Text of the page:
One day, a few weeks ago, a woman saw me photographing something on the streets and began chatting up a storm. Becoming very animated, this Australian, who was here on holiday, was telling me how she was "traumatized", after walking on East Hastings and seeing the throngs of homeless people who've set up camp on the sidewalks. She went on and on, never having seen the likes of something like that before. Neither had I before I came here, and indeed, I am still traumatized myself when I see this sort of thing, which is all too common.
A complicate problem to solve, people seem to accept it as part of city life. Increasingly, I am guilty of the same.

Once home, I studied the camera along with some online suggestions and when the light began fading, I went back out to practice. Practice? Oh yes, I always need practice.
Very puzzling that this giant Swallowtail stayed put long enough for a photograph as they usually fly around like mad. Oh yeah and the Hydrangeas are coming into bloom and are as big as softballs!

Rarely do I go out in the evening for many reasons, one of which is that is when my darling Bruce comes home for the day, however, because he still was gone, I took a walk to Sunset Beach which is only a few blocks away, something I wish I'd know last summer when the big fireworks show happened. Sadly, we are leaving before it comes again, but I digress.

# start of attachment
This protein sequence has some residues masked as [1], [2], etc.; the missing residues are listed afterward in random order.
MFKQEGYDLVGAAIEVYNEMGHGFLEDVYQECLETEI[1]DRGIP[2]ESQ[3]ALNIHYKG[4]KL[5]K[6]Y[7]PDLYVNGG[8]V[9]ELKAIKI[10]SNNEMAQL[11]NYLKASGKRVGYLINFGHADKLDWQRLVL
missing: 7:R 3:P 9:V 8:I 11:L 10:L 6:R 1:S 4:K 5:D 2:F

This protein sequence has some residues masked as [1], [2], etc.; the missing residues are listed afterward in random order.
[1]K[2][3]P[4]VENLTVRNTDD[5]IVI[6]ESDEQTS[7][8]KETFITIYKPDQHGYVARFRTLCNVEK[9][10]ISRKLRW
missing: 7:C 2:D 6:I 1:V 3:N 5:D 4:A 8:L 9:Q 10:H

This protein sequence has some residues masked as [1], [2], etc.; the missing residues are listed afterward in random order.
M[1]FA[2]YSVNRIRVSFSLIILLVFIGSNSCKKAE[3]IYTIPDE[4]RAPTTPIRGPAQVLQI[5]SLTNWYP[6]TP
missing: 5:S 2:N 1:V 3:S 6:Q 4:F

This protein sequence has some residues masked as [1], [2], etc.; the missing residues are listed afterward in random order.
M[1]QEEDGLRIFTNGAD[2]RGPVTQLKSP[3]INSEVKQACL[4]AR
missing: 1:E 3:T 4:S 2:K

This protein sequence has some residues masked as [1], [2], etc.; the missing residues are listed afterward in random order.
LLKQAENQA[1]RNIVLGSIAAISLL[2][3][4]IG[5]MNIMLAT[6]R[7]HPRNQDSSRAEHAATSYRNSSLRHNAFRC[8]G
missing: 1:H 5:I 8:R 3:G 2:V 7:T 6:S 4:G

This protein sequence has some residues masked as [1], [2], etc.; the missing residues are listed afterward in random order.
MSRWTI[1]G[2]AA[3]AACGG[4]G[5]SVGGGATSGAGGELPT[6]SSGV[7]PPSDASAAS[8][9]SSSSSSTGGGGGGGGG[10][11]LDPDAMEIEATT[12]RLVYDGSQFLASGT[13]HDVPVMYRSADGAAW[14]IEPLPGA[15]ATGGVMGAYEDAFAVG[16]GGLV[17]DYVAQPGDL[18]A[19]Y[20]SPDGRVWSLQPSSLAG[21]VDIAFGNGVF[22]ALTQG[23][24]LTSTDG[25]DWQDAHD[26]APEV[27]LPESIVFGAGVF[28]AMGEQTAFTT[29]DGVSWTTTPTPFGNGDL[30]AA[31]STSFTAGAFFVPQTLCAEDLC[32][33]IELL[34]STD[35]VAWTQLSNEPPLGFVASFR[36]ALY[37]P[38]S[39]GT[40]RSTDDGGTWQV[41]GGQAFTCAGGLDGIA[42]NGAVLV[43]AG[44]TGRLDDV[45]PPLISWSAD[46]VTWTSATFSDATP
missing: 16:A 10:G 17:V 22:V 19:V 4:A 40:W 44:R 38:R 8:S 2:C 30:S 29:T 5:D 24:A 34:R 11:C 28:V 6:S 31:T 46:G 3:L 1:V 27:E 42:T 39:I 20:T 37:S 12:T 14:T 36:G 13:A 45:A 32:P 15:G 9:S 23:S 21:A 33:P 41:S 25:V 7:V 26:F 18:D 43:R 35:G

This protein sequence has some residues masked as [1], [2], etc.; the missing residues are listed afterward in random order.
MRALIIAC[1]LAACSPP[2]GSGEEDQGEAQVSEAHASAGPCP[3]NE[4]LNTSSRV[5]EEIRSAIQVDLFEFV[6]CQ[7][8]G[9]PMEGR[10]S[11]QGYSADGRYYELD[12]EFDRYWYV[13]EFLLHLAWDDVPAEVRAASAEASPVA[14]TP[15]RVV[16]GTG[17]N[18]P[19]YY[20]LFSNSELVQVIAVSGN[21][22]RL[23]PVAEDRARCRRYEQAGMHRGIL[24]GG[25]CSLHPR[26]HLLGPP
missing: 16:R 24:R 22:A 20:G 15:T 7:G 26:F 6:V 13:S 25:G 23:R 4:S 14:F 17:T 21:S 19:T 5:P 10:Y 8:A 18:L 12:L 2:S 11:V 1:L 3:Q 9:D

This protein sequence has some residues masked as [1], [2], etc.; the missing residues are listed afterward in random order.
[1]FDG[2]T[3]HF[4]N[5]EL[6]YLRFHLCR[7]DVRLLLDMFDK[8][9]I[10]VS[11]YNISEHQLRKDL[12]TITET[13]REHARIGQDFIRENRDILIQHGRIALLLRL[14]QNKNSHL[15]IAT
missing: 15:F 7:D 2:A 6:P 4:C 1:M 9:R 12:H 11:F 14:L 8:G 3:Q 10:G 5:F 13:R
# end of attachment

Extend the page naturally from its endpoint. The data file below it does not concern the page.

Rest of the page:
Lots to see any time of day in Vancouver.
Well, anyplace really....
Folks of all ages take walking very seriously,
as they do sunset watching.
Although not pictured, the logs on the beach were filled with people awaiting the evening show in the sky. I guess when you live through so many months of gray skies, having an actual sunset becomes way more meaningful.
Around 9:30, once the sun fell below the mountaintops, I walked home a happy girl with a brand new camera and the assurance Bruce would be home any minute.

Life is good.

yours truly,


You Just Never Know